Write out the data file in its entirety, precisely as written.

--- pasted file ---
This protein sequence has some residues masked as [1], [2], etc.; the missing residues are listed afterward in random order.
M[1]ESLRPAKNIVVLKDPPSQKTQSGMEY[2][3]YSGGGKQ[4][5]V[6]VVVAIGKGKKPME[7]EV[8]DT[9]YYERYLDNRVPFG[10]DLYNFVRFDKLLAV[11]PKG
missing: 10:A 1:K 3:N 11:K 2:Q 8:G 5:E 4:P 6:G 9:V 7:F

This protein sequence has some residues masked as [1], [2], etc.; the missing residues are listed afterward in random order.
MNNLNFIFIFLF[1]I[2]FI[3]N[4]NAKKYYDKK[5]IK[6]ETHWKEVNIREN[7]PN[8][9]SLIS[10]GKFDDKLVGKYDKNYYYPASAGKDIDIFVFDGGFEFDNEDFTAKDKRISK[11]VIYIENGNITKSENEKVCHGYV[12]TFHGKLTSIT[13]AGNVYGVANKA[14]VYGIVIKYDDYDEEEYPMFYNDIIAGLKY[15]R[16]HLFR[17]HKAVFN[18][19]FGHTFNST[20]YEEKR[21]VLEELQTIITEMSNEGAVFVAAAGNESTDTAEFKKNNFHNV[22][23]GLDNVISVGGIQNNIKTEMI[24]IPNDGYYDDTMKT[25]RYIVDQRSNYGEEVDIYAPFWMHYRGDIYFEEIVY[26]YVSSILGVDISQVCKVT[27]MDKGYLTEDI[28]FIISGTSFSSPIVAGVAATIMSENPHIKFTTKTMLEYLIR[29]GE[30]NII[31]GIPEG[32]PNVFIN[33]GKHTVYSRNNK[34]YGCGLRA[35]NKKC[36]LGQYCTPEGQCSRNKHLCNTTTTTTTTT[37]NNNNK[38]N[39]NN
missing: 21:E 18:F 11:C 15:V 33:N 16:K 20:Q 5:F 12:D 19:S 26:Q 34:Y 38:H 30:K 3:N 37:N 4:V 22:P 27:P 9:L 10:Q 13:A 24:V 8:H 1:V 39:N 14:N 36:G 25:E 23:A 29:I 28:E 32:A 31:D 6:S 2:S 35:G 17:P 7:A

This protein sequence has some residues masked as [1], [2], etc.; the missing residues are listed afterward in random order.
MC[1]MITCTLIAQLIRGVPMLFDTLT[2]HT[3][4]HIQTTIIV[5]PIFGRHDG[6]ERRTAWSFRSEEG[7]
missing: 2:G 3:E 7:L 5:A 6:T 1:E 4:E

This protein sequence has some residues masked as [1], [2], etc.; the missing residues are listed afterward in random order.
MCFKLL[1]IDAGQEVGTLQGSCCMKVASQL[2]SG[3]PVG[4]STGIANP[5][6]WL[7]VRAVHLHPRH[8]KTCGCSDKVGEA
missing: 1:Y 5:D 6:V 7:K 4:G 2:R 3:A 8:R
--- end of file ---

This protein sequence has some residues masked as [1], [2], etc.; the missing residues are listed afterward in random order.
M[1]ESLRPAKNIVVLKDPPSQKTQSGMEY[2][3]YSGGGKQ[4][5]V[6]VVVAIGKGKKPME[7]EV[8]DT[9]YYERYLDNRVPFG[10]DLYNFVRFDKLLAV[11]PKG
missing: 10:A 1:K 3:N 11:K 2:Q 8:G 5:E 4:P 6:G 9:V 7:F

This protein sequence has some residues masked as [1], [2], etc.; the missing residues are listed afterward in random order.
MNNLNFIFIFLF[1]I[2]FI[3]N[4]NAKKYYDKK[5]IK[6]ETHWKEVNIREN[7]PN[8][9]SLIS[10]GKFDDKLVGKYDKNYYYPASAGKDIDIFVFDGGFEFDNEDFTAKDKRISK[11]VIYIENGNITKSENEKVCHGYV[12]TFHGKLTSIT[13]AGNVYGVANKA[14]VYGIVIKYDDYDEEEYPMFYNDIIAGLKY[15]R[16]HLFR[17]HKAVFN[18][19]FGHTFNST[20]YEEKR[21]VLEELQTIITEMSNEGAVFVAAAGNESTDTAEFKKNNFHNV[22][23]GLDNVISVGGIQNNIKTEMI[24]IPNDGYYDDTMKT[25]RYIVDQRSNYGEEVDIYAPFWMHYRGDIYFEEIVY[26]YVSSILGVDISQVCKVT[27]MDKGYLTEDI[28]FIISGTSFSSPIVAGVAATIMSENPHIKFTTKTMLEYLIR[29]GE[30]NII[31]GIPEG[32]PNVFIN[33]GKHTVYSRNNK[34]YGCGLRA[35]NKKC[36]LGQYCTPEGQCSRNKHLCNTTTTTTTTT[37]NNNNK[38]N[39]NN
missing: 21:E 18:F 11:C 15:V 33:N 16:K 20:Q 5:F 12:D 19:S 26:Q 34:Y 38:H 30:K 3:N 37:N 4:V 22:P 27:P 9:L 10:Q 13:A 24:V 8:H 1:V 39:N 14:N 36:G 25:E 23:A 29:I 28:E 32:A 31:D 6:S 2:S 35:G 17:P 7:A

This protein sequence has some residues masked as [1], [2], etc.; the missing residues are listed afterward in random order.
MC[1]MITCTLIAQLIRGVPMLFDTLT[2]HT[3][4]HIQTTIIV[5]PIFGRHDG[6]ERRTAWSFRSEEG[7]
missing: 2:G 3:E 7:L 5:A 6:T 1:E 4:E

This protein sequence has some residues masked as [1], [2], etc.; the missing residues are listed afterward in random order.
MCFKLL[1]IDAGQEVGTLQGSCCMKVASQL[2]SG[3]PVG[4]STGIANP[5][6]WL[7]VRAVHLHPRH[8]KTCGCSDKVGEA
missing: 1:Y 5:D 6:V 7:K 4:G 2:R 3:A 8:R